Researching Your New Car
Buying a new vehicle doesn’t need to be an overwhelming experience. Just do your homework before you visit the dealership, and you’ll be prepared to find the car you want—not just the car they want to sell you. Before you go to the dealership, you should do the following:
- Determine if you can afford a new car. The total of all your debt shouldn't be more than 40 percent of your monthly take-home pay.
- Shop for financing first. A credit union tends to lend more money than a bank and generally offers more favorable rates. Credit unions also have arrangements with local dealerships, offering member-only sales.
- Decide exactly what you want this car to do for you. How many people will you be carrying? What options do you want in order to be comfortable? Know exactly what you want before you set foot into the dealership and stick to it.
- Research dealerships. Make sure that you find one close to you. If your vehicle needs service, it will be much easier to establish a relationship with the service manager if the location is convenient.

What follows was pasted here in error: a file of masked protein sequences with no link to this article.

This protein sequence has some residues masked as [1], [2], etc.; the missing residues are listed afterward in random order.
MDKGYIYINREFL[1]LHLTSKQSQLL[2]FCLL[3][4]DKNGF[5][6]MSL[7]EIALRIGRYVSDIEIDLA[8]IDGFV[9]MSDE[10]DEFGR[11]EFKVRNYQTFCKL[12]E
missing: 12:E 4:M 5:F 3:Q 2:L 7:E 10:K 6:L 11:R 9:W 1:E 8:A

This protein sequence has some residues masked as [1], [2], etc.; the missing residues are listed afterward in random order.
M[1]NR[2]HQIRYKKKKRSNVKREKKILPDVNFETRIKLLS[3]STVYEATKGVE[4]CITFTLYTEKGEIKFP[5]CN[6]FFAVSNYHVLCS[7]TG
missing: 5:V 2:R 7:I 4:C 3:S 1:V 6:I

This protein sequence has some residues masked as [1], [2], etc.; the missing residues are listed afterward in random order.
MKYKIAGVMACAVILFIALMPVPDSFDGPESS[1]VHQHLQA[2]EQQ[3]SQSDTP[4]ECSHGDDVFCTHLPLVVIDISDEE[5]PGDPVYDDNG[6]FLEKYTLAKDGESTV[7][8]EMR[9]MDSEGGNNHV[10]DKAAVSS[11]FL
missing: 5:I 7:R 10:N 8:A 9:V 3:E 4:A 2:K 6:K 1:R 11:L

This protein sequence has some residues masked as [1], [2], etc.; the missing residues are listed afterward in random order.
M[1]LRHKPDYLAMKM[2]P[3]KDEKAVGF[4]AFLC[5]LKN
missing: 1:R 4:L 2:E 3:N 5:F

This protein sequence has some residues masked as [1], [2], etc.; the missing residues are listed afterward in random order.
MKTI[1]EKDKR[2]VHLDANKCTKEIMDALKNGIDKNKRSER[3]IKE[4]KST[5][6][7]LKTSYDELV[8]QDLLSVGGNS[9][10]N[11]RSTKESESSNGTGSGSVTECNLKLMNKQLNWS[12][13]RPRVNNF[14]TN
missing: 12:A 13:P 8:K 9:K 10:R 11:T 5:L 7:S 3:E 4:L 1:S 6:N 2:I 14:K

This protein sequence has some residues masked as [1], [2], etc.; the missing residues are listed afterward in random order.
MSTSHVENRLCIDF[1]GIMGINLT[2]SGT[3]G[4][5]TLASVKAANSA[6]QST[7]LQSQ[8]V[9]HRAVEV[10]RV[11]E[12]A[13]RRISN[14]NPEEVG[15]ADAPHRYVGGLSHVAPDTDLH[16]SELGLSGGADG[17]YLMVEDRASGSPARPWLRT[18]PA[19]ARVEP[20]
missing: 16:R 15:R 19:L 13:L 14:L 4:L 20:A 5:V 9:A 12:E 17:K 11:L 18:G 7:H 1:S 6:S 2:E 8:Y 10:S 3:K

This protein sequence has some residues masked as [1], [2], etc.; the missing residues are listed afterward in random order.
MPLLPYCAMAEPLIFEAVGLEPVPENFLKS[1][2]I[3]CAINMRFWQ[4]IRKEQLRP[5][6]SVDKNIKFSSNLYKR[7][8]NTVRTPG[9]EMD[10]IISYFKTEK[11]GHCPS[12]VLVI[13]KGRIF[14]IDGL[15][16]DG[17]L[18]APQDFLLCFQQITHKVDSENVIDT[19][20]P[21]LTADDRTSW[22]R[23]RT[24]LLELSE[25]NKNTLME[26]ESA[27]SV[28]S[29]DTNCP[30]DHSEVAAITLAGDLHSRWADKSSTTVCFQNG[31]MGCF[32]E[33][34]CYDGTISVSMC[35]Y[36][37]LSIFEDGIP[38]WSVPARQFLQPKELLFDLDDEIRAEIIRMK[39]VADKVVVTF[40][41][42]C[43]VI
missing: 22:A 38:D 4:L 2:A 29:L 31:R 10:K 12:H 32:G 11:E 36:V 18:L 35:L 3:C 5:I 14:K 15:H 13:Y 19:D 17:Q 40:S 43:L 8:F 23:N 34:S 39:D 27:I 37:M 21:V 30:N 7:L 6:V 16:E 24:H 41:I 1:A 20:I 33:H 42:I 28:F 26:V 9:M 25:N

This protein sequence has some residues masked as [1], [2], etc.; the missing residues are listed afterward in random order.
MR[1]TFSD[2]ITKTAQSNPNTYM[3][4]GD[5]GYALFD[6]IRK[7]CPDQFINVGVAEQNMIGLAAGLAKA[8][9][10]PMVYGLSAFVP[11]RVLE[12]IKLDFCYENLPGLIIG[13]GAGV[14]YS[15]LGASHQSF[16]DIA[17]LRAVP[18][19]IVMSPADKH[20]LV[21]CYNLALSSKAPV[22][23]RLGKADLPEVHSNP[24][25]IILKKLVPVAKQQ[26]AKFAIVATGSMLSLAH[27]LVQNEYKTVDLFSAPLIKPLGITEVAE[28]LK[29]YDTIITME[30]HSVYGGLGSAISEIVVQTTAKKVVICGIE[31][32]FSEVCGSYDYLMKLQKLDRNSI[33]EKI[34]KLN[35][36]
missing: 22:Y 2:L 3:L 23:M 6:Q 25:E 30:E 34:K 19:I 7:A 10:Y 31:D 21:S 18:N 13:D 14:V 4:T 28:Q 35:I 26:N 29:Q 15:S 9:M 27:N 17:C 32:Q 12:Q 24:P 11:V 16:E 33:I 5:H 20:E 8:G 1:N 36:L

- Know the car you want to buy before you go shopping. The Internet is an excellent way to find information. There are numerous sites specifically for supplying consumers with information on the make and model of the car you want to buy. Most sites include information such as dealer price, equipment listings, specifications, safety features, and warranty details.
- Find out how much insurance is going to cost for the new vehicle. If you can afford the car, but you can’t afford the insurance, then you should purchase a different vehicle.
- Try to determine the actual value of your trade-in. Use the market guide books for an estimate, and then visit various used car lots to get a bid on the car.